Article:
Landscapes of consumption are changing continuously, and we are witnessing many ground-breaking developments. On the one hand, specific niche stores selling products like craft beer, vintage clothing and hipster-like home decoration pop up across cities. On the other hand, there’s the demise of more traditional shops in most (smaller) cities, resulting in abandoned shopping streets and vacant storefronts. There’s light at the end of the tunnel: robots could save the declining high street. But do we want it?
Vending Machines 2.0
The automation of retail is nothing new. We’re all familiar with traditional vending machines that hook you up with a can of soda — at least, if it doesn’t get stuck. As Christopher D. Salyers explains in Vending Machines: Coined Consumerism, a first big wave of vending machines came up around mid-1800. These machines provided you with stuff like stamps, peanuts and cigars.
Over time, the products offered by vending machines have also changed. We can all think of traditional vending machine stuff like gum, cigarettes, and soda. But more and more, we find vending machines that make clever use of societal and consumptive trends, paired with technological innovations. Think of 24 Flower, a vending machine in Amsterdam that provides you with a bouquet of fresh flowers any time of the day. It caters a demand of convenience and the non-stop availability of a ‘fresh’ product like flowers. Or how about a machine like Farmer’s Fridge, that dispenses fresh and healthy food instead of snacks?
We also see that vending machines are a good means for farmers to offer their fresh products to their clientele. In Greece, a cooperation of milk farmers set up a vending machine that hooks up you with fresh milk straight from the farm. Another interesting example is the Egg-o-Mat, a roadside vending machine installed by Hamburg urban farm Hühnerhof der Motte to sell their fresh free-range eggs to locals. Vending machines can be a good way for farmers and local entrepreneurs (e.g. in shrinking regions) to offer their products to others.
After having offered a range of basic stuff and being used for means of marketing and entertainment, the latest generation of vending machines take consumption to a next level. Offering fresh and new products, increasing consumers’ convenience by making these products 24/7 available, and creating a do-it-yourself environment, vending machines could gradually replace traditional stores and services (if they aren’t already doing so).
Local village shops are a staple part of life for most village residents in the UK. However, recent years have seen a decline in such establishments, including Clifton, who have been without their local shop for 13 years. In 2014 a giant vending machine was installed a replacement for a grocery store. The “electronic shop” stocks a wide range of products, including necessitates such as bread, milk, cheese and pet food. Able to pay in cash or on card, the residents of Clifton are enjoying putting money back into their local community as well as the convenience of not having to drive to a bigger town.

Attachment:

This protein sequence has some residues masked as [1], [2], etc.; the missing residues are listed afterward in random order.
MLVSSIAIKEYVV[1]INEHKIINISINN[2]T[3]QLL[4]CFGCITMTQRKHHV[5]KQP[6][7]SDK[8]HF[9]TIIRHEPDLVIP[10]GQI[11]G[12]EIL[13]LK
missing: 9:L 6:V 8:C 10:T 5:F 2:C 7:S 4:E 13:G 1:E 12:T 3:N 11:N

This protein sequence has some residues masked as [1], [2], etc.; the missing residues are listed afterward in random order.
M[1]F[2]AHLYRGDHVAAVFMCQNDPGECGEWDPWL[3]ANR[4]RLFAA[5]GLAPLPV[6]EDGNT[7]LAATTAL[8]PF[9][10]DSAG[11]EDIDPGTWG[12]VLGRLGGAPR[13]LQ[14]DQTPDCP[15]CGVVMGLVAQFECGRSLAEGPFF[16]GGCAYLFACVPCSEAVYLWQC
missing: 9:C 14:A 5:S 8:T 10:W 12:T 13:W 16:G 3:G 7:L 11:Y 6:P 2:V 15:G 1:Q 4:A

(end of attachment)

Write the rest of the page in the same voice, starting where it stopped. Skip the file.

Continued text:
Other trends in the automation of retail are also unfolding rapidly. Advanced technologies such as artificial intelligence already make that in some cases restaurants have become partially (or fully) automatized. North London’s Super Kebab makes use of a kebab robot, which slices your döner perfectly thick and very hygienically. Guided by sensors, this robot takes over the job from the staff.
At Eatsa’s fully automated restaurants in San Francisco and Los Angeles you won’t find here any cashiers, let alone queues. Here you order a meal by using an iPad or iPhone. Your name comes up on a transparent LCD screen box, and you pull out your bowl of quinoa. “Our machines aren’t meant to help our employees — they’re meant to make them obsolete,” explained founder Alexandros Vardakostas in an interview with salon.com.
A similar form of robotization is found at Pizza Hut. In a promotional video, they show one of their table that has a touchscreen table-top. With this, guests can create their own pizza from scratch. It brings fun, convenience, and at the same time it leaves no need for real personnel to take orders. Again, advanced technology with a strong influence on aretail and consumption. Makes us wonder: how does your pizza get at your table? Probably they’ll have a robot for that too.
Automation of Retail
Through all these varying examples, we see an automation of retail that develops itself in full speed. Whether it are new types of vending machines that help increase consumptive convenience, offering fresh and healthy products 24/7, or technology that changes our traditional ideas of ordering and preparing food in restaurant — it’s clear that retail landscapes and practices of consumption are strongly influenced by a sense of automation. One could say that this leads to a loss of jobs, when there’s no longer a need for waitresses or chefs. On the other hand, think of the possibilities these developments can have for farmers, entrepreneurs, or shop-owners in shrinking urban regions. Automation of retail is a trend we feel we’ll have to keep a close eye on in the coming future.
This article is part of Pop-Up City’s urban trends for 2016. Reflecting on what we’ve written in 2015 and looking into the new year, we’ve created a list of five remarkable urban trends in the coming year. Contact us if you’re interested in hearing more.